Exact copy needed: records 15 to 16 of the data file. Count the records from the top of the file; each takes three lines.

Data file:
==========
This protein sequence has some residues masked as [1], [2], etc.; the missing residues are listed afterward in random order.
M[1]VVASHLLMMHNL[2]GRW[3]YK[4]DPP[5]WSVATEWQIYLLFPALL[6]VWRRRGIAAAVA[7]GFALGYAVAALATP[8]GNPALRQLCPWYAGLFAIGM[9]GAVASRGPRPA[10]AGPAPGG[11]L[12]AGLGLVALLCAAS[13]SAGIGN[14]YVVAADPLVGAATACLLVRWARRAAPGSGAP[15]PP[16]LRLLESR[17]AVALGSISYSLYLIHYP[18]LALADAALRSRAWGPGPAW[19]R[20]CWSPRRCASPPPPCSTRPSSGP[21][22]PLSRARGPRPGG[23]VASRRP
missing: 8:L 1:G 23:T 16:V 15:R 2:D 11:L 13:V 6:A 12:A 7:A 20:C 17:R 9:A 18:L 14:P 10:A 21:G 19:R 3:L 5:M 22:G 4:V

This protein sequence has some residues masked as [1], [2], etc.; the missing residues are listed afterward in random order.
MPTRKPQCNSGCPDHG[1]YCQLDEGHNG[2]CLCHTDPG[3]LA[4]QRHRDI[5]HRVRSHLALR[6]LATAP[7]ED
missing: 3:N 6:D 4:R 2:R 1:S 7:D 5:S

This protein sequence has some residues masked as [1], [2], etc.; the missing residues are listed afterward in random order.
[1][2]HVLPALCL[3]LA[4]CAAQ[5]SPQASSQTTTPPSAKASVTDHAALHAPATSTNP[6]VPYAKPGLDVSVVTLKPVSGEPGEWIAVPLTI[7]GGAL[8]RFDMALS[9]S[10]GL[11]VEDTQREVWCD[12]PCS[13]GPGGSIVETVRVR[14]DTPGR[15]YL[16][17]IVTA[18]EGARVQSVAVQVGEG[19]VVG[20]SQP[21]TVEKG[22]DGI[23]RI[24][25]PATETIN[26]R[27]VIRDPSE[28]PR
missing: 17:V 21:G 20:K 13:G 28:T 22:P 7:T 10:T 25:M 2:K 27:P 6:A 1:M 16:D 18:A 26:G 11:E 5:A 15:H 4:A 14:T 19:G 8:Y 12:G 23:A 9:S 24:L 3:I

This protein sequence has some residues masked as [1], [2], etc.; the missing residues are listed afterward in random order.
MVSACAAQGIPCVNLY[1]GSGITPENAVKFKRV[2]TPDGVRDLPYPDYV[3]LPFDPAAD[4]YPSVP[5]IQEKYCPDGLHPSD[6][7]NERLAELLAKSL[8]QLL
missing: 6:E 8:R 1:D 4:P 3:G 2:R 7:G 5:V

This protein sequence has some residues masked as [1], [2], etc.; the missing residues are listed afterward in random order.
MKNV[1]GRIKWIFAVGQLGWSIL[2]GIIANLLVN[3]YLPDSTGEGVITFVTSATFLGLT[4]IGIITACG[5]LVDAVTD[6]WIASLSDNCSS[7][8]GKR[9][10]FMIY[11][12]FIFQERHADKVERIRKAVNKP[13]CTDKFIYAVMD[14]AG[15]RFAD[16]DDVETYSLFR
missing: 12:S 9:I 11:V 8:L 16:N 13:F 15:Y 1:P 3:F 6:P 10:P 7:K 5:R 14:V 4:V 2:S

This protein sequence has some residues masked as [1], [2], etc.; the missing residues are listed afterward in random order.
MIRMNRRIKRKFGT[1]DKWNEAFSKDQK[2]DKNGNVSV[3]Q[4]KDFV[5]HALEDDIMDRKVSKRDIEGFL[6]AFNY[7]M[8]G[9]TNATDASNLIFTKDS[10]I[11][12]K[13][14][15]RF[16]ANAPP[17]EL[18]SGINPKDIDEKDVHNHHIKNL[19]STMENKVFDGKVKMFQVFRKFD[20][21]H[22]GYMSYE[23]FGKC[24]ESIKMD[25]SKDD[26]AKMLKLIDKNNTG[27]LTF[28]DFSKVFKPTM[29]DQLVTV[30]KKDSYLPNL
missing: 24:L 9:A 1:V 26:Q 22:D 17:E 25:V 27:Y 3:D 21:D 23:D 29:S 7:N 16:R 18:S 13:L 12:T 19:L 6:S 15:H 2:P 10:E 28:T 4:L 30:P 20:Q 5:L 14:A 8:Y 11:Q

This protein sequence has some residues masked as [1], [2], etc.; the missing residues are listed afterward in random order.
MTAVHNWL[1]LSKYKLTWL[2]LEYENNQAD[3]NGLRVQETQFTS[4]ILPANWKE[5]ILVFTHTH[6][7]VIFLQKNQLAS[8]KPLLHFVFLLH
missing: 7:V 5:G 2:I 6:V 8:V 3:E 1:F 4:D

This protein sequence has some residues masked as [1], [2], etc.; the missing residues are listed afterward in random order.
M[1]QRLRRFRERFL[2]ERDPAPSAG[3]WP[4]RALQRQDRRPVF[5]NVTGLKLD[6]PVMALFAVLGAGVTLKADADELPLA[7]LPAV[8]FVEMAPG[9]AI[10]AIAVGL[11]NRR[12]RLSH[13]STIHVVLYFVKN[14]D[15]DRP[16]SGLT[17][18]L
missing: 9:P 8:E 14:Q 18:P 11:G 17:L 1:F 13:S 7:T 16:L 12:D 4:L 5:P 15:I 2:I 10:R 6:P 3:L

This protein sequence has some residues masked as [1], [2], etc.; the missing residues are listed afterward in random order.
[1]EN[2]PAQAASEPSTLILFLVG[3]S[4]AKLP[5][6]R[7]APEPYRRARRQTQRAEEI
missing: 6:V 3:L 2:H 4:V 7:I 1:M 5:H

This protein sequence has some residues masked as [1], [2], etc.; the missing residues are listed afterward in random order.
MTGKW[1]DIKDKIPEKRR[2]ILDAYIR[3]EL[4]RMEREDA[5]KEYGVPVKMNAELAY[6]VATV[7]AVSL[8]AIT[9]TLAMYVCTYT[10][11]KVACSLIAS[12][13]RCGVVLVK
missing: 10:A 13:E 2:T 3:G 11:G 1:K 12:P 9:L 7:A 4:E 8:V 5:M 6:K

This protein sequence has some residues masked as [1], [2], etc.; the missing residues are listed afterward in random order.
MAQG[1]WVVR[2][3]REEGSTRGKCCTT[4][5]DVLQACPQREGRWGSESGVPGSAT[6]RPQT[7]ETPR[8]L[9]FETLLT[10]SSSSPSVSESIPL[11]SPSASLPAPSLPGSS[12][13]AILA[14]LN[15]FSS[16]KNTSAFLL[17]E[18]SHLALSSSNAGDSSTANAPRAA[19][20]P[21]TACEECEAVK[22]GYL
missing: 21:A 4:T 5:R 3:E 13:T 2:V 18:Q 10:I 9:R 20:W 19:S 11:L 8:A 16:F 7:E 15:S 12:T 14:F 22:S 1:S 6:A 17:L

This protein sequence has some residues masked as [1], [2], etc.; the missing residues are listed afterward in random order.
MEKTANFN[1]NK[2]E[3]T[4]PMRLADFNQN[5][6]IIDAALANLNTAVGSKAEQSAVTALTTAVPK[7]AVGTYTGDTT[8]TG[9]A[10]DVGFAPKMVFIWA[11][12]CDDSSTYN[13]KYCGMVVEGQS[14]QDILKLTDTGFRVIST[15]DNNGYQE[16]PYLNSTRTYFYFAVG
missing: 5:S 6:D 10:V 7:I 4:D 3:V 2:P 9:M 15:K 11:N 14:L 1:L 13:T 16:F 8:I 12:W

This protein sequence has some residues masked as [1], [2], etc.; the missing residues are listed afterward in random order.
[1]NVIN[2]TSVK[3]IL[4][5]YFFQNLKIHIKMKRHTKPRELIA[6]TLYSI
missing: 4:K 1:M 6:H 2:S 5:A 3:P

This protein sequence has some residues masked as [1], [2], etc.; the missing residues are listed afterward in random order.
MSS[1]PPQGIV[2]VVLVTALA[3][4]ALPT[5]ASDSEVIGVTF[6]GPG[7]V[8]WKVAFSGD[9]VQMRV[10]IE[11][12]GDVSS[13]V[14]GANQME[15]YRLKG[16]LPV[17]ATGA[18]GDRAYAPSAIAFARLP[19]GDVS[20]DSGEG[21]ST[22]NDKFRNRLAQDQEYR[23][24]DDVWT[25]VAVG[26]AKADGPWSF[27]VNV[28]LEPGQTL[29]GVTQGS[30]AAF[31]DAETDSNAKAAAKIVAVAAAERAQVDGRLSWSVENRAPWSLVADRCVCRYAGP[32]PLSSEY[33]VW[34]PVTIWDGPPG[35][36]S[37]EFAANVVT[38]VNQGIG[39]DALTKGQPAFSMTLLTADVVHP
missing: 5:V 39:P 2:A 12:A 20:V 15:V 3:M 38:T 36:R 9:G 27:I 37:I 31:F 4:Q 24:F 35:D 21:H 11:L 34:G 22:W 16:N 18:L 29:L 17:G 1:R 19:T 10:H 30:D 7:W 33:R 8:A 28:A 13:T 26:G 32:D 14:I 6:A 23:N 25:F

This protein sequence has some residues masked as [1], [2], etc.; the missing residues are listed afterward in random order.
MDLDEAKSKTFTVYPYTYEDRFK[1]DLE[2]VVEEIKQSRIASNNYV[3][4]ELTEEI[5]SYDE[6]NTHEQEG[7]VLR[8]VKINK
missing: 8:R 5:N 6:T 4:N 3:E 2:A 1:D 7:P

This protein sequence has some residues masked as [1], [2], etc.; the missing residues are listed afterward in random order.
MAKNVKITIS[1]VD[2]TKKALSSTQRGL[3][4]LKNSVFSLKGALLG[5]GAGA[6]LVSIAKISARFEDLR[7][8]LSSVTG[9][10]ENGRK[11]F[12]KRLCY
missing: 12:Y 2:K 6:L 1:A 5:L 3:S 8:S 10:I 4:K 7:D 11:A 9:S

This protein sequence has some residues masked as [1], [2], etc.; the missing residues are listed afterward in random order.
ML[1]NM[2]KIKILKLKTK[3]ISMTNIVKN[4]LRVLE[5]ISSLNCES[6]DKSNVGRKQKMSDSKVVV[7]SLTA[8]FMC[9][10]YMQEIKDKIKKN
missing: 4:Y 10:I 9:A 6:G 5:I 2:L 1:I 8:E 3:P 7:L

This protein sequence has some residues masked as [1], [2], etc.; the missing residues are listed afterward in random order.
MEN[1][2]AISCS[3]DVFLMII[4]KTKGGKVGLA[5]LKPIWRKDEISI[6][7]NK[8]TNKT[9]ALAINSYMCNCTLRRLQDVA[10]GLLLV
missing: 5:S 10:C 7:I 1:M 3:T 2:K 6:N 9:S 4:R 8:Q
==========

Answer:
This protein sequence has some residues masked as [1], [2], etc.; the missing residues are listed afterward in random order.
MDLDEAKSKTFTVYPYTYEDRFK[1]DLE[2]VVEEIKQSRIASNNYV[3][4]ELTEEI[5]SYDE[6]NTHEQEG[7]VLR[8]VKINK
missing: 8:R 5:N 6:T 4:N 3:E 2:A 1:D 7:P

This protein sequence has some residues masked as [1], [2], etc.; the missing residues are listed afterward in random order.
MAKNVKITIS[1]VD[2]TKKALSSTQRGL[3][4]LKNSVFSLKGALLG[5]GAGA[6]LVSIAKISARFEDLR[7][8]LSSVTG[9][10]ENGRK[11]F[12]KRLCY
missing: 12:Y 2:K 6:L 1:A 5:L 3:S 8:S 10:I 4:K 7:D 11:A 9:S